While the deputy was clearly trying to smooth things over, calling the police to report a tax problem isn’t appropriate even if you think that you have an actual “tax emergency.” It’s a civil issue—not a criminal one—and the best way to resolve a tax issue is through the IRS, potentially using the services of a tax professional. When it comes to divorce and support-related tax issues, you may also want to call your divorce attorney since tax and dependent issues are generally included in divorce and custody settlements. 

For federal income tax purposes, a dependent is either a qualifying child or a qualifying relative. Generally, a dependent must be a U.S. citizen, U.S. resident alien, U.S. national, or a resident of Canada or Mexico; have a valid tax ID number; and be either your qualifying child or your qualifying relative.

Your child isn’t necessarily a qualifying child. A person is your qualifying child if that person meets all of these tests:

  • Relationship test. The child must be your child, stepchild, adopted child, foster child, brother or sister, or a descendant of one of these.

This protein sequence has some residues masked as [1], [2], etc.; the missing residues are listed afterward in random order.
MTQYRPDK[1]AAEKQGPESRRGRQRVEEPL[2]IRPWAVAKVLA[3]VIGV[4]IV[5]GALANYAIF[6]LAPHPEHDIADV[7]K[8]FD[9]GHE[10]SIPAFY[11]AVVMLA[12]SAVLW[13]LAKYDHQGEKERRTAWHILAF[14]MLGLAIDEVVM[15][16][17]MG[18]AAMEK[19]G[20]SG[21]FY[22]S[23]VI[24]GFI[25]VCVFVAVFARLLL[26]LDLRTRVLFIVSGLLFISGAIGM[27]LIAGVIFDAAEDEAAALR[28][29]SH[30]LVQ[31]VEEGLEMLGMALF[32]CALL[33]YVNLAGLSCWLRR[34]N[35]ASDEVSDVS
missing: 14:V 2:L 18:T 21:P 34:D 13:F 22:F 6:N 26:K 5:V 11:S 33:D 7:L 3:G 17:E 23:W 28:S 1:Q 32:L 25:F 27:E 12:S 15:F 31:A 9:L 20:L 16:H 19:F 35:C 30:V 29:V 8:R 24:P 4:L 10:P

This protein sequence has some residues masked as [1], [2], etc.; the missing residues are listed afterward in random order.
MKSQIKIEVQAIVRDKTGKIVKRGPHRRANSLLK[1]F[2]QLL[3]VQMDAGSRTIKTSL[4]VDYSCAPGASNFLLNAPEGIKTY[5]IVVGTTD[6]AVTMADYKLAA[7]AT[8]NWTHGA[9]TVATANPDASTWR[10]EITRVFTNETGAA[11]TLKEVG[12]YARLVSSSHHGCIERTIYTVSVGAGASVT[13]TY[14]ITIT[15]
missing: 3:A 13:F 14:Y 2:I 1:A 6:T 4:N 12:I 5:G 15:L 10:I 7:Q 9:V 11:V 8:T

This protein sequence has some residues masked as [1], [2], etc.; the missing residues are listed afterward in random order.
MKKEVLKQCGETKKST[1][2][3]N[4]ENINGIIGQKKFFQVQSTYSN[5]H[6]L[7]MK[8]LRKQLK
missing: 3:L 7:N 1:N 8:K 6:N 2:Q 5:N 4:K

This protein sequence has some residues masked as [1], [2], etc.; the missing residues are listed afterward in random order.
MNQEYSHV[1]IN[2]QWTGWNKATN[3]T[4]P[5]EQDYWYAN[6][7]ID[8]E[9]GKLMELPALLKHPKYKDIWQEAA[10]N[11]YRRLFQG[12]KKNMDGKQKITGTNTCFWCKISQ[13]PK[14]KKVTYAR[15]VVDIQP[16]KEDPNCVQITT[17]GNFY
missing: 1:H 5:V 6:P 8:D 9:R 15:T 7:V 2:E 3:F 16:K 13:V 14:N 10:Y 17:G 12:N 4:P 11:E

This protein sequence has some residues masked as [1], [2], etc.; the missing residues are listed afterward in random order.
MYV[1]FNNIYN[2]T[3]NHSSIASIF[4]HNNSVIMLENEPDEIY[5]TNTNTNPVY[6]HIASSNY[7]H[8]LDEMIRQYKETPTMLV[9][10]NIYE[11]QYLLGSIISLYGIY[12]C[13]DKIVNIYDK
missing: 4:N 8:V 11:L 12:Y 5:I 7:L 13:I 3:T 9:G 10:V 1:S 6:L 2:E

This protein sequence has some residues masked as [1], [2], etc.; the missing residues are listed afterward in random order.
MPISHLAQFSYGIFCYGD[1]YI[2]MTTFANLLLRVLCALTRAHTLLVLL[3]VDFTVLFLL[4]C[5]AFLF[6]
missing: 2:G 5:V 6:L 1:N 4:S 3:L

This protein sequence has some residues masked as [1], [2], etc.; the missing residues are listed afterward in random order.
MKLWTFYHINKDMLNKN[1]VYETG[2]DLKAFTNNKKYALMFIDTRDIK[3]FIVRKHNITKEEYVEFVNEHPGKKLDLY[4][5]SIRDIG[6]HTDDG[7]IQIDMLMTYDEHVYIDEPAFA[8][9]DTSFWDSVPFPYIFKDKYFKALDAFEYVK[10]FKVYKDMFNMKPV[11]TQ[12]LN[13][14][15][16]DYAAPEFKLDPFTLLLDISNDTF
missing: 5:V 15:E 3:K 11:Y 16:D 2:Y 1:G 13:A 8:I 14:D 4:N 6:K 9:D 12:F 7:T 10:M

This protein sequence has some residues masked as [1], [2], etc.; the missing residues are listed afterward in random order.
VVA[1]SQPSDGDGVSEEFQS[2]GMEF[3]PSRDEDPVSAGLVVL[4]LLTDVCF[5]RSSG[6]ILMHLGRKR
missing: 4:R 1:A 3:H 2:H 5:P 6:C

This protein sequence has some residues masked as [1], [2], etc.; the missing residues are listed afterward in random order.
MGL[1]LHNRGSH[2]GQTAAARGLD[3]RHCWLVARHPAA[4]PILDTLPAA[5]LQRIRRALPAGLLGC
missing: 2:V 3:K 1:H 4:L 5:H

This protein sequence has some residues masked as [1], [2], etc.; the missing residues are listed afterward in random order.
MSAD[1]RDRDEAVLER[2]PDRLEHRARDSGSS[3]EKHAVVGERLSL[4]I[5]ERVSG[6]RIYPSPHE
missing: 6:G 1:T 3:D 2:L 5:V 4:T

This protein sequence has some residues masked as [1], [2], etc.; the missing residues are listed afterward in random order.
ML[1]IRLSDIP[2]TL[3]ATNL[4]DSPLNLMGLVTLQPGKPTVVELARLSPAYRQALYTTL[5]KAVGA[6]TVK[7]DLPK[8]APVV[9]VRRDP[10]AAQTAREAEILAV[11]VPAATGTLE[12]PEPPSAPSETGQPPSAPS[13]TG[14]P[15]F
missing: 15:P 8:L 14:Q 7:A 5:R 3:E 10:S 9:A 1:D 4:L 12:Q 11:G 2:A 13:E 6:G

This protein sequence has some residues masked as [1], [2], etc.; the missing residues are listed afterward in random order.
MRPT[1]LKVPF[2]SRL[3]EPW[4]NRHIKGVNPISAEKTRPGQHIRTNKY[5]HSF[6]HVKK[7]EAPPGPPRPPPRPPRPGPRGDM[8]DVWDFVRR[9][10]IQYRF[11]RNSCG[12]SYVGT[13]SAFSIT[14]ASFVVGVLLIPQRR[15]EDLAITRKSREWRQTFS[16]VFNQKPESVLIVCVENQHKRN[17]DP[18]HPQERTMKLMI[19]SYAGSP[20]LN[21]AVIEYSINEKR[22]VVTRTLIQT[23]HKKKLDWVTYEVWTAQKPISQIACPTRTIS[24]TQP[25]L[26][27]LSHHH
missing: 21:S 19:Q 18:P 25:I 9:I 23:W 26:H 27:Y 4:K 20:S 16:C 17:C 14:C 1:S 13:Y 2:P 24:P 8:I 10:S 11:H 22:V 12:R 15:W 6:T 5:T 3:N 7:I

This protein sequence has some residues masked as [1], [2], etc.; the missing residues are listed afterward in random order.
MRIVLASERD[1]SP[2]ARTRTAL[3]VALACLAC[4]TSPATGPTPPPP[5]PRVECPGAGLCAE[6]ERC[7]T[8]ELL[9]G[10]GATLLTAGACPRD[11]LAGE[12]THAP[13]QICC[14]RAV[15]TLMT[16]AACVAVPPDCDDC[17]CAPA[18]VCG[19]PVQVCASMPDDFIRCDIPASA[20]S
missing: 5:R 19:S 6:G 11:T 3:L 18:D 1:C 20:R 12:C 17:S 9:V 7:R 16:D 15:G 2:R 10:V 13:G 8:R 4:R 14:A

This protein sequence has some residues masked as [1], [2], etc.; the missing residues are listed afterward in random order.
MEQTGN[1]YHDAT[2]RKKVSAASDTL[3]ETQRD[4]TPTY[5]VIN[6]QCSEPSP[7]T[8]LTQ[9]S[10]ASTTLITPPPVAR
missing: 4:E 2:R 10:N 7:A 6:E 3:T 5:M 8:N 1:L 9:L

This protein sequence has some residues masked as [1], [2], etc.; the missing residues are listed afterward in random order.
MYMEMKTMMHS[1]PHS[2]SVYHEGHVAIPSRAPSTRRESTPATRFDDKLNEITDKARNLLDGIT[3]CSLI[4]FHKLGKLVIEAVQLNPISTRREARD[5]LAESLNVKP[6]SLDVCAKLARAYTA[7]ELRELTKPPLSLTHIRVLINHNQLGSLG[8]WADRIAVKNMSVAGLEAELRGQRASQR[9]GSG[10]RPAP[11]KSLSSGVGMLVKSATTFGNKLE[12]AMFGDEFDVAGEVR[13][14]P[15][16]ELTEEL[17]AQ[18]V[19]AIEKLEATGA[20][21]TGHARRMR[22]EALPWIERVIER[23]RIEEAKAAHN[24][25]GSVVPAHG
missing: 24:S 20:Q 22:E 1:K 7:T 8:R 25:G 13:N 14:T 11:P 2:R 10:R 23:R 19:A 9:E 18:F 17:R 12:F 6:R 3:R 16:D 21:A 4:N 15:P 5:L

• Residence test. The child must have the same residence as you for at least half of the tax year.
  • Age test. The child must be under age 19 at the end of the tax year; under age 24 and a full-time student for at least five months out of the year; or totally and permanently disabled.
  • Support test. The child must not have provided more than half of his or her own support during the tax year.
  • Return test. The child, if married, must not have filed a joint return with his or her spouse.

(If you take care of someone who is not your qualifying child, you still may be able to claim that person as a dependent if he or she is a qualifying relative. You can read more about who is a qualifying relative for the new $500 credit for dependents here.)